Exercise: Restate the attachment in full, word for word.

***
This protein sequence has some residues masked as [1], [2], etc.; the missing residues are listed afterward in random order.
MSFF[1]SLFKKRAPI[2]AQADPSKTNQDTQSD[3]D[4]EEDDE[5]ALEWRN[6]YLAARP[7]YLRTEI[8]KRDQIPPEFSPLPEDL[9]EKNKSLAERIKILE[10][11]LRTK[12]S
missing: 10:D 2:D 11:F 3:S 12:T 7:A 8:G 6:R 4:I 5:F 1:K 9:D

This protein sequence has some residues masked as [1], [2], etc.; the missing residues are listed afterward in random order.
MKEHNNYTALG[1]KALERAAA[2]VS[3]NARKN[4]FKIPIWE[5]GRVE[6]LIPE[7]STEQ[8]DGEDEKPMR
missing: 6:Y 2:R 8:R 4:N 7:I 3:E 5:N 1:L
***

This protein sequence has some residues masked as [1], [2], etc.; the missing residues are listed afterward in random order.
MSFF[1]SLFKKRAPI[2]AQADPSKTNQDTQSD[3]D[4]EEDDE[5]ALEWRN[6]YLAARP[7]YLRTEI[8]KRDQIPPEFSPLPEDL[9]EKNKSLAERIKILE[10][11]LRTK[12]S
missing: 10:D 2:D 11:F 3:S 12:T 7:A 8:G 6:R 4:I 5:F 1:K 9:D

This protein sequence has some residues masked as [1], [2], etc.; the missing residues are listed afterward in random order.
MKEHNNYTALG[1]KALERAAA[2]VS[3]NARKN[4]FKIPIWE[5]GRVE[6]LIPE[7]STEQ[8]DGEDEKPMR
missing: 6:Y 2:R 8:R 4:N 7:I 3:E 5:N 1:L